When our third child, our first boy, was born two years ago, I had finally reached the point where I felt fairly confident in my parenting abilities. I knew what to expect, when to expect it and how to deal with the inevitable hiccups along the way without having to run to the doctor or immediately Google every diaper rash, fever, or bump and bruise.
As the months passed by, our son continued to develop right on track with his older sisters. He was sitting up solo by 5 months old, eating solids by 6 months, crawling by 7 months and walking completely unassisted by 10 months. It was around 11 months when he uttered his first word, "Ma-Ma," as he stood, arms outstretched, wanting me to pick him up.
In the following weeks, he added a few more words to his arsenal: "Da-da," "No," "Yes," and his own version of the word sippy, "Eeee-yyyy," which he said while pointing at the fridge.
Since then, he's added a word, or his version of a word, or two, but for the most part, he's figured out how to navigate his world by only speaking a handful of words and, no matter how many studies or checklists tell me otherwise, I'm not at all stressing about his limited vocabulary and here's why:
1. His pediatrician isn't at all concerned.
On our last doctor's visit, I was dreading the inevitable "Is he talking? How many words is he saying?" questions I knew would follow the physical exam. "Ummmm, kind of," I replied. "He says about five or six words perfectly and a few others not so well." Our pediatrician, who obviously realized I was a bit concerned, looked right at me and said, "Good. That's good for a boy. Boys usually talk later than girls, and he is just fine."
2. He's the most expressive child I've ever met. Even though his vocabulary is limited, my son is by far the most expressive 2-year-old we've ever had. He will wave his hands in the air and shake his head back and forth to tell you just how much he means "No." He will pinch his nose and wave his hands to express he thinks something smells bad or he doesn't like it. If I ask him to do something and he doesn't understand, he will crinkle his brow and say "Huh?" over and over until I explain in a way that he better understands. He covers his ears when he hears an airplane overhead or a loud truck go by. He responds to and engages with the world around him in his own unique way, reassuring me that developmentally he's right on track.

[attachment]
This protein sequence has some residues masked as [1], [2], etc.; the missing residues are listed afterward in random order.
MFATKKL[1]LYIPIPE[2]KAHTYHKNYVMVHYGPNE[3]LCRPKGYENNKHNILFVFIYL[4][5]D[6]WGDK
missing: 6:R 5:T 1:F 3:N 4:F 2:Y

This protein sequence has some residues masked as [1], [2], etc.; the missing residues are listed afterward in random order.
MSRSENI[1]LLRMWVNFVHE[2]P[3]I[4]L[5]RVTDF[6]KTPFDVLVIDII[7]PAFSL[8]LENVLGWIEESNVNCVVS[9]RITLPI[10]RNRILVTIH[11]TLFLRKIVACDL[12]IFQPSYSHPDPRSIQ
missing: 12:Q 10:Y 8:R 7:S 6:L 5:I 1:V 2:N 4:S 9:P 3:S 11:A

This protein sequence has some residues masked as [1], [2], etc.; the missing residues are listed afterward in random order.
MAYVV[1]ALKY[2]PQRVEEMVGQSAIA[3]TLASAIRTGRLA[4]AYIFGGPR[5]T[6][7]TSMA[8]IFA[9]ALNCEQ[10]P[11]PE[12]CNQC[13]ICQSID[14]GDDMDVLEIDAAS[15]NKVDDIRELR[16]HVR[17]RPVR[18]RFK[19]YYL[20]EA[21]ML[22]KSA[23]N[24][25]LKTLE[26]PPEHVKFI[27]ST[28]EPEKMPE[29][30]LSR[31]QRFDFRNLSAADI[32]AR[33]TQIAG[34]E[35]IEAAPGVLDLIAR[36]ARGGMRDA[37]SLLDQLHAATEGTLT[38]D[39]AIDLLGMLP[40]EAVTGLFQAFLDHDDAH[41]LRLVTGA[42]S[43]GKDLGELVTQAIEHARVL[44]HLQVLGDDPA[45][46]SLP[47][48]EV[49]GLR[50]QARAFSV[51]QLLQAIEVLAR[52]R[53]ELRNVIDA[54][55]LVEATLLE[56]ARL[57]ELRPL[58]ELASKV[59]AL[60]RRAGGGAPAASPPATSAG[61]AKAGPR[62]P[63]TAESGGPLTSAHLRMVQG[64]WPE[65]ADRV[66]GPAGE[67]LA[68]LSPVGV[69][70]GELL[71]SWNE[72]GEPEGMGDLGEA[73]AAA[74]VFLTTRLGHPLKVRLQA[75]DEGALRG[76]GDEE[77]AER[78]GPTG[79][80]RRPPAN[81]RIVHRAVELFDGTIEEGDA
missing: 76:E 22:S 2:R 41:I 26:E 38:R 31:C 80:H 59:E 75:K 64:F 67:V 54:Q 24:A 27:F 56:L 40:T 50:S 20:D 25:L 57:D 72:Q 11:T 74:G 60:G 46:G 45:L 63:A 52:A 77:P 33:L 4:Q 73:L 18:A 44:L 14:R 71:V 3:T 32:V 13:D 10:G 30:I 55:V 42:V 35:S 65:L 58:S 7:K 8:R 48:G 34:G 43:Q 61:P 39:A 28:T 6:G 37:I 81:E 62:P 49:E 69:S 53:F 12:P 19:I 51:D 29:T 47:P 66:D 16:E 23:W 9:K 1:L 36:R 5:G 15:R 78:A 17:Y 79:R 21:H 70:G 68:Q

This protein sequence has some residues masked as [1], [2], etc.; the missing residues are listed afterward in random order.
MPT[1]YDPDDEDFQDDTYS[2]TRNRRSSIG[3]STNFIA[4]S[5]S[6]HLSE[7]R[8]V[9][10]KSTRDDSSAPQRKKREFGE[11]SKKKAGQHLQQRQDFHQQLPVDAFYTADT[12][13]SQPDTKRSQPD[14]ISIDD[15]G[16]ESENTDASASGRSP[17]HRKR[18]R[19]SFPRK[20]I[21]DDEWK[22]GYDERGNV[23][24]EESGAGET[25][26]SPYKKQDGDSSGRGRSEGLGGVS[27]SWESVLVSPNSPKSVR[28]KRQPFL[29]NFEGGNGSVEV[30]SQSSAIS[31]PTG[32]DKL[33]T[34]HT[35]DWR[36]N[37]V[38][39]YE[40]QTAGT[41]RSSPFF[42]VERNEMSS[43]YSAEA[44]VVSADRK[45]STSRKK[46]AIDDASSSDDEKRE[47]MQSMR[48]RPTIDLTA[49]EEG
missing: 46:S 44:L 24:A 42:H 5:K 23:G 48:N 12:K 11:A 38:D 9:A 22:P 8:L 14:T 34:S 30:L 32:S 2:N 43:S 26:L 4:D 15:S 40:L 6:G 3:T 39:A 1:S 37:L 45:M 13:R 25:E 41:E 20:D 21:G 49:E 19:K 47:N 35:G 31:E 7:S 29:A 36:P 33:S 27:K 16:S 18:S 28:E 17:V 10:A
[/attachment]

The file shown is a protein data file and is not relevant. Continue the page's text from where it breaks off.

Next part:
3. He thinks talking is a game. While he can sit for (what feels like) hours as I read "Brown Bear, Brown Bear, What Do You See?" to him and accurately point out each animal by name and color when asked, the second I try to coax him to say "red" or "blue," he shakes his head back and forth, laughs, and says, "No, Mama, no!" For whatever reason, he's chosen this as his battle, and I'm hoping this means just maybe we will get lucky and potty training will be a breeze.
4. He has two older siblings to speak for him. Since the day we brought him home, his two older sisters have catered to his every want and whine, which I'm certain has enabled him to hold out vocally because he knows they will speak for him. If they get a snack, they grab him one, too. If he starts whining and pointing, they help him get whatever he wants. And if he gets hurt, his big sisters are right there to tell me what happened. Now that they are in school full time, I've already started to notice him attempting new words as he's figuring out he's on his own without them here.
5. He follows complex directions. If his shoes are missing or he can't find the toy he just had in his hand, I will tell him to go in the living room and look under the couch or go look outside by the play place, and off he will run to do just that. Knowing that he understands what I'm saying and can also follow two- or three-step directions reminds me that all kids develop at different times and on their own schedule, when they are ready, not when we are.
And if there's anything I've learned from my daughters—both of whom were talking in full sentences by 15 months old—by the time kids get to kindergarten, everyone is pretty much on the same level, regardless of whether they walked at 9 months or were spelling words by 18 months.
So, for now, I'm enjoying the silence while I still can.
Potty talk and childhood go hand-in-hand. I can't fully explain why words like "poop," "butt" and "wiener" should be so inherently and universally funny to kids, but they obviously are. How do you decide how big of a deal to make potty talk in your house? Here are some suggestions: